Thanks Emily for pointing to this video. This time around I had different ears on, maybe I do progress as a photographer after all.

  • Terence Patrick

    Love the irony of the forest/trees photos. :-)

    Do you feel like more of a “real” photographer when you’re under the cloth looking at the ground glass instead of peeking through a viewfinder like the rest of the world? I sort of felt that way after I stopped using some of my film equipment and went digital.

    What if you printed by hand what you shot on your Mamiya 7?

  • Emily Shur

    @ Michael Sebastian: You and I have essentially the exact same process. Shooting film, then drum scan, some color correction, and then digital prints. I do go back and forth about the process becoming more important than the picture. I would never want that to happen, although sometimes it’s the format that inspires me to take the picture in the first place.

    @Terence Patrick: I don’t necessarily feel like “more” of a photographer shooting 4×5, but I do feel that way when I shoot film in general. Digital makes me feel like a monkey pushing a button sometimes with a bunch of people chiming in with their opinions. I feel more in control of my work with film…more like I’m taking my own pictures.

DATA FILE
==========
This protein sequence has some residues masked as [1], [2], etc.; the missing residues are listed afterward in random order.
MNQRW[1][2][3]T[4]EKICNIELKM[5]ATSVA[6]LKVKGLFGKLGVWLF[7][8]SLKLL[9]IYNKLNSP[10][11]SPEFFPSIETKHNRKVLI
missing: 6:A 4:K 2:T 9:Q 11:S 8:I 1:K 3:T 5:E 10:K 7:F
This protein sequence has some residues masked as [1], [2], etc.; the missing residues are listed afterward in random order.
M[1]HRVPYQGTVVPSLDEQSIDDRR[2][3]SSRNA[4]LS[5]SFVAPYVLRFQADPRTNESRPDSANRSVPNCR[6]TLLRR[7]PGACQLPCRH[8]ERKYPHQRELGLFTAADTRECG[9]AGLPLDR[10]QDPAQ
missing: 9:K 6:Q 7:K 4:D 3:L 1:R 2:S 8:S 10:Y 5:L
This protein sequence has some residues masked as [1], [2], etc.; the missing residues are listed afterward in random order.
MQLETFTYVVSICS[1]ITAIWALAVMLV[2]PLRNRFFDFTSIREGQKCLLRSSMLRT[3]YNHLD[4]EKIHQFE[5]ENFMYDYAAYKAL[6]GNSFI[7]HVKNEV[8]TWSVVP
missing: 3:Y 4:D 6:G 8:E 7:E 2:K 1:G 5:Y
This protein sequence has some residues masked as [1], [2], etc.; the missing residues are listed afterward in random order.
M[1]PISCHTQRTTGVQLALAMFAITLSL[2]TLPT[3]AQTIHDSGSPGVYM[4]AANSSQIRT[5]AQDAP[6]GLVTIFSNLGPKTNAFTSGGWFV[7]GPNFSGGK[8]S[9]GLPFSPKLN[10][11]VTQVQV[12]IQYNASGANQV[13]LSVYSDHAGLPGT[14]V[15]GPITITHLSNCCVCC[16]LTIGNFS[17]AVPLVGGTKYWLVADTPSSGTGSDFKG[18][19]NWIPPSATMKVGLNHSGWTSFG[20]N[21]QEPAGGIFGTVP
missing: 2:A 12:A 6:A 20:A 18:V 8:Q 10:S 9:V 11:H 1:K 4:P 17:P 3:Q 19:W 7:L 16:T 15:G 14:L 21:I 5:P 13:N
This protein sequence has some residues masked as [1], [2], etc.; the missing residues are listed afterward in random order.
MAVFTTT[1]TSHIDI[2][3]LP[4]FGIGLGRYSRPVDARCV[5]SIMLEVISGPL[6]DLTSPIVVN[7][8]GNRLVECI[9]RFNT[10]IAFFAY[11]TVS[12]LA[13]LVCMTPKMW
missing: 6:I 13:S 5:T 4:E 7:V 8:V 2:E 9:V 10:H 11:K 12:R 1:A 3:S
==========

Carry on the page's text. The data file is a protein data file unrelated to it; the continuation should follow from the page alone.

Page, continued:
• Anonymous

    this is tangential perhaps but, i was kind of thinking about this the other day and your thought spurred it.

    The process IS more important than the picture…or at least the result….Think about it…what sticks with you most about taking pictures? For me it is the experience with the place or person and camera at that moment or wondering around for hours just looking….i don’t need that fucking sheet of film or digital file except to get paid at the end of the day…all those pictures are engrained in my head already. seriously…i could walk around with an empty camera taking pictures and i think i’d be just as happy. i mean i like to have the keepsake of the photo but, really, the experience of the process is why i take pictures and what keeps me addicted to it…..i hate printing/scanning/etc stuff even though i spend hours upon hours doing it….but, I feel like bresson…let someone else print ‘em i’ll be out there on the street w/ my camera…